Festo System Lab for Autonomous Handling Systems

After the successful completion of the Festo System Laboratory, the successor project Festo System Lab for Autonomous Handling Systems was launched. On January 1, 2020, this laboratory was set up at the Automation and Control Institute (ACIN) at TU Wien.

The laboratory is initiated and financed by the Stoll shareholder family and is dedicated to long-term basic research and applied research in the field of autonomous handling systems. Many years of successful cooperation between ACIN and Festo will be further intensified. The common goal of the partnership is to transfer the results of basic research from the university to the industry and thus further expand the productivity and competitiveness of Festo in factory and process automation.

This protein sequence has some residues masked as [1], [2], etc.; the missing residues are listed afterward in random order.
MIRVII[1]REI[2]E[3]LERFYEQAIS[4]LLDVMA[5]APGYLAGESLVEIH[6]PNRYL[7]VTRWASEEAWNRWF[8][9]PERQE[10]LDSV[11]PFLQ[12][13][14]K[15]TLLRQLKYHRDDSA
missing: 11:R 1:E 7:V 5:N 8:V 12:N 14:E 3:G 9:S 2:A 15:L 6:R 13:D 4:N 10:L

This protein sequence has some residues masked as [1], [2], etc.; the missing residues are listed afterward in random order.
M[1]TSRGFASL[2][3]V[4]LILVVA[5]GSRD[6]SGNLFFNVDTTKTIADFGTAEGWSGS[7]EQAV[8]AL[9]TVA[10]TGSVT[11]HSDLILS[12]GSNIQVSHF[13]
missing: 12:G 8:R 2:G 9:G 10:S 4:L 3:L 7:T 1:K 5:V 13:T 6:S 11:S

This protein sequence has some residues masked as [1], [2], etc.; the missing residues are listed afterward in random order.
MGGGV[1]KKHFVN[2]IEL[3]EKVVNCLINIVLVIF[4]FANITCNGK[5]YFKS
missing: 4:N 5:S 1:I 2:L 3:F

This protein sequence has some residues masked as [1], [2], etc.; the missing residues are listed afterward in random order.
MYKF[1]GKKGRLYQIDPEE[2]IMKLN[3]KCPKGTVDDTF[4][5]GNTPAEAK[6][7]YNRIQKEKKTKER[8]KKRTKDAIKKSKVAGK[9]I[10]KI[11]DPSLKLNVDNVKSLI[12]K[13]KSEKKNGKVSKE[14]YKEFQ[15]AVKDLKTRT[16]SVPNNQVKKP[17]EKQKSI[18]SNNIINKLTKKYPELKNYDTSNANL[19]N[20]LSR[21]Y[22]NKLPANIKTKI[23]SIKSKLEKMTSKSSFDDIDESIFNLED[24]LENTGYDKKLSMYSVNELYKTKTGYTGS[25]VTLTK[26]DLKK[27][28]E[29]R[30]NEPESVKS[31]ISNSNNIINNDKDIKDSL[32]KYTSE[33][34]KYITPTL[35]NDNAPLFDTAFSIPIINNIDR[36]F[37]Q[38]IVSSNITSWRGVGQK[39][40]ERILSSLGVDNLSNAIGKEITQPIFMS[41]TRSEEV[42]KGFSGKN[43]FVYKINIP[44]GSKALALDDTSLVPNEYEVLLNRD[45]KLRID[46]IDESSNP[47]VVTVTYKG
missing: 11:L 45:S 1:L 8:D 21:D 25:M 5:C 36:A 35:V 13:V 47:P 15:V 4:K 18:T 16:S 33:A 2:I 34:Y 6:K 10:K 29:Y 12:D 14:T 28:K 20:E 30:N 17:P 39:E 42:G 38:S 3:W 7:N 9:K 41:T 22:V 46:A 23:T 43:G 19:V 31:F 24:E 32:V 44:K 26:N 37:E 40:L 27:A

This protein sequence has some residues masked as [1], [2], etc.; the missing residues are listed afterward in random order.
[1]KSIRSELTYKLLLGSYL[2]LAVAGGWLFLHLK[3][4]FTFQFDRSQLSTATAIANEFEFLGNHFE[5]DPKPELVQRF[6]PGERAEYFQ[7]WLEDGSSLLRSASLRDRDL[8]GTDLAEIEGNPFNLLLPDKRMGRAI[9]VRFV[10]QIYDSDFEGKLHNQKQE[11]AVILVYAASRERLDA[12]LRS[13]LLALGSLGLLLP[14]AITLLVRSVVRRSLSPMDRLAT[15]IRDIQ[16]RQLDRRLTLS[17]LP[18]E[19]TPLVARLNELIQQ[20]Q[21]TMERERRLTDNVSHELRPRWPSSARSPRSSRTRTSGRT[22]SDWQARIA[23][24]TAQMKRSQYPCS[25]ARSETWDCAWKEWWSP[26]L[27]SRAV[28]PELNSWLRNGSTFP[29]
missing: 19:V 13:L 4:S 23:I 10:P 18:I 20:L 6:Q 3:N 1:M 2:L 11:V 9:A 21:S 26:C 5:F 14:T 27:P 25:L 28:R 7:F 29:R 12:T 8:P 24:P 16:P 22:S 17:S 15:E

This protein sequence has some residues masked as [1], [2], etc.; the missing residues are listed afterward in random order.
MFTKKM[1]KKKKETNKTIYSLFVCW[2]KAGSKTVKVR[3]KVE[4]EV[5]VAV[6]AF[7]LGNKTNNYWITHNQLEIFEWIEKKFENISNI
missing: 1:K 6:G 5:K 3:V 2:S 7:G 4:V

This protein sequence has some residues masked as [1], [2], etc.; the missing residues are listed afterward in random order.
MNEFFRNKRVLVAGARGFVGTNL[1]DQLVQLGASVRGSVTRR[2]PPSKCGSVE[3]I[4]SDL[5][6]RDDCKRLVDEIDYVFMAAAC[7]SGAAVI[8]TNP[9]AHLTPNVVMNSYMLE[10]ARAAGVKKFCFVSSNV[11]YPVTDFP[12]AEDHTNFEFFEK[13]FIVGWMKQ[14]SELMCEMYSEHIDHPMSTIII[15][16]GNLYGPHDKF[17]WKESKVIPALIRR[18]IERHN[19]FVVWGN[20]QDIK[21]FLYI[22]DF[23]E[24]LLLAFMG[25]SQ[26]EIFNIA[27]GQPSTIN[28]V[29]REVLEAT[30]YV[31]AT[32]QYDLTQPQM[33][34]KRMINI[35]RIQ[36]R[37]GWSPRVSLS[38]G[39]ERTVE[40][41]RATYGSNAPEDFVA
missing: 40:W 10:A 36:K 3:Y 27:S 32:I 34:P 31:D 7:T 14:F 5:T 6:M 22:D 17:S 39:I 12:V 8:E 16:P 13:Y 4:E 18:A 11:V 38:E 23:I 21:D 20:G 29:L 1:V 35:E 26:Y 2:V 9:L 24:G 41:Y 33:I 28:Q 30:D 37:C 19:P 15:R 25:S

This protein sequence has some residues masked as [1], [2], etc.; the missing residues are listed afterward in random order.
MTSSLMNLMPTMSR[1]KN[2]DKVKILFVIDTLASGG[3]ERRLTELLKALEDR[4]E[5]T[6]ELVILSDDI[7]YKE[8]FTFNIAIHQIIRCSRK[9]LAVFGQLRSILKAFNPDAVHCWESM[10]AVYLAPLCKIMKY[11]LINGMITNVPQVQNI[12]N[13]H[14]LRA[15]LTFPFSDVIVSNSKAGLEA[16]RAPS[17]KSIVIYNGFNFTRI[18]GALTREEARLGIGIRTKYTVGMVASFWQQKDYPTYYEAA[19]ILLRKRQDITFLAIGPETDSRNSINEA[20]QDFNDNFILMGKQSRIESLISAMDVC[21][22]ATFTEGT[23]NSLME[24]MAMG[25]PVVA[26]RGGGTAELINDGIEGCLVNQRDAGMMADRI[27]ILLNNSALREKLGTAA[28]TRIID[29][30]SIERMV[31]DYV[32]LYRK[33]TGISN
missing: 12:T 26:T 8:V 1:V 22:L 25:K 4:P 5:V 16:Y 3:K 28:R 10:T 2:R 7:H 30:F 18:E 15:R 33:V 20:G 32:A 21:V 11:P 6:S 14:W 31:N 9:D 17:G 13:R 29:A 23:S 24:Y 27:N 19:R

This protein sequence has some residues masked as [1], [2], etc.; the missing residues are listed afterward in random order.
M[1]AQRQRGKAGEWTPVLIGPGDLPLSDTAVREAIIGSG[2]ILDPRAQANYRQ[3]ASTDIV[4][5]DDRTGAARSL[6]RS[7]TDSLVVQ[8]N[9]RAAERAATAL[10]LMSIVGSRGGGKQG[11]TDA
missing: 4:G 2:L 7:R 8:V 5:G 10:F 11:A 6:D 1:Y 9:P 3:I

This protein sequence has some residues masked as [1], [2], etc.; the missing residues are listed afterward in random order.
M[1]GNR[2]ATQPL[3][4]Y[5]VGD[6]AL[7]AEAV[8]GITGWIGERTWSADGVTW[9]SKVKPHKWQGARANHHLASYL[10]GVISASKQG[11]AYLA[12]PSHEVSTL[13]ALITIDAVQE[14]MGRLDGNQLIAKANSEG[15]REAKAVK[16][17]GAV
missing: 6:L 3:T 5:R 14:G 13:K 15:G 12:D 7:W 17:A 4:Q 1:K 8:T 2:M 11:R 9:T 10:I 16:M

The Festo System Laboratory for Autonomous Handling Systems deals with industrial processes on three-dimensional free-form surfaces, performed using robots. The possible applications are diverse and range from robot-assisted grinding and polishing to welding and sewing, see Fig. 1. An autonomous robotic system should learn processes like these from human demonstrations, understand the most important process parameters and be able to autonomously apply them to new, previously unseen workpieces. In addition, the autonomous robotic system should autonomously inspect the executed process on the three-dimensional free-form surface, evaluate the process execution and iteratively improve it for the next process execution.

Applications for a learning, autonomous handling system for industrial processes on three-dimensional free-form surfaces.